How We Built It

Q&A: How Oxford built The Stack, Canada’s first new commercial Zero Carbon office tower

More than a decade in the making, Andrew O’Neil, VP, Development and Ted Mildon, Senior Director, Office Leasing, discuss the landmark Vancouver project

January 29, 2023
The Stack

Supporting our conviction in the long-term global demand for best-in-class workplaces that are healthy, smart and green, in 2010 Oxford acquired the downtown Vancouver site now home to The Stack. The Stack, which achieved occupancy in Q4 2022, comprises 555,000 square feet in a 37-storey tower, making it Vancouver’s tallest commercial building.

Featuring world-class design, the building’s soaring, ‘twisted-box’ form sets a new standard for architectural excellence, incorporating lush outdoor terraces throughout. Its form matched by its function, The Stack sets a new standard for environmental performance across Canadian workplaces, certified by the Canada Green Building Council (‘CaGBC’) in October 2022 as Canada’s first commercial Zero Carbon – Design certified office tower.

The tallest building to achieve Zero Carbon in Canada and the tallest office building in Vancouver, The Stack’s soaring height added significantly to the technical complexities faced in pursuing the Zero Carbon – Design standard. To illuminate how Oxford overcame these challenges, we sat down with two of the project’s leaders Andrew O’Neil, VP, Development and Ted Mildon, Senior Director, Office Leasing.

The Stack—Canada’s first new commercial Zero Carbon office tower

Q: What attracted us to the opportunity at The Stack?

Ted Mildon: Beyond givens such as value or location, we saw an opportunity to deliver what we thought the future of office would be to downtown Vancouver. We liked that the site would enable large floorplates, which fit with the West Coast tech influence that was emerging in the market, while possessing the scale and presence to attract a wide range of occupiers more generally.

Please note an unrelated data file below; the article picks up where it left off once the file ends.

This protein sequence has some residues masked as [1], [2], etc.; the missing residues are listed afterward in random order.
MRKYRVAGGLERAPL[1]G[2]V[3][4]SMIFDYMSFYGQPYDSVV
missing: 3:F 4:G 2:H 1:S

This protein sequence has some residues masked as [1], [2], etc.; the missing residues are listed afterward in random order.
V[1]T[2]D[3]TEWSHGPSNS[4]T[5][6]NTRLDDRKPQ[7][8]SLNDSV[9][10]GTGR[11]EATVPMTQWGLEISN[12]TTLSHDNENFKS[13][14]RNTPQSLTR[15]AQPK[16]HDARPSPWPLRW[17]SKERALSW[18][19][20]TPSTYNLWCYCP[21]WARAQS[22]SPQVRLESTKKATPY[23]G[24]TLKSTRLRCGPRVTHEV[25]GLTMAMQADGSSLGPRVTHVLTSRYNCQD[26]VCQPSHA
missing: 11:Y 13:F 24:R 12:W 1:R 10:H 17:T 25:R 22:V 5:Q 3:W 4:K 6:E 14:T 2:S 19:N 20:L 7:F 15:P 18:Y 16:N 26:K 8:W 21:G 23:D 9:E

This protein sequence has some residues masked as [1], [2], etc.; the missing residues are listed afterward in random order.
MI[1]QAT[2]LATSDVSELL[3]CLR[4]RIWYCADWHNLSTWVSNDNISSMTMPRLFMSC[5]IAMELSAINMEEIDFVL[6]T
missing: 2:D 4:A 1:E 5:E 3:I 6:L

Q: When did achieving Zero Carbon become part of the vision for the project?

Andrew O’Neil: Oxford has a longstanding commitment to sustainability and decarbonization. In 2015, we set a goal to reduce our carbon footprint 30% by 2025. By 2021, we reduced our carbon intensity by 37% from our 2015 benchmark, exceeding our target ahead of schedule.

In 2017, the Canada Green Building Council (CaGBC) released their Zero Carbon standard, one of the first councils to do so globally. We quickly partnered with them on two of our projects as part of their pilot program for this standard, The Stack being one of them.

TM: Building on Andrew’s point, achieving Zero Carbon aligned with our larger strategy to be a responsible investor and developer. But having legitimate third-party validation with a universal framework to work towards is critical. Being an industry leader in sustainability is an ongoing priority for us.

AO: Ultimately the certification is the culmination of over five years of planning to pioneer the CaGBC’s Zero Carbon framework in a high-rise and architecturally significant office tower, all while juggling the demands of realizing an economically viable commercial project for our stakeholders.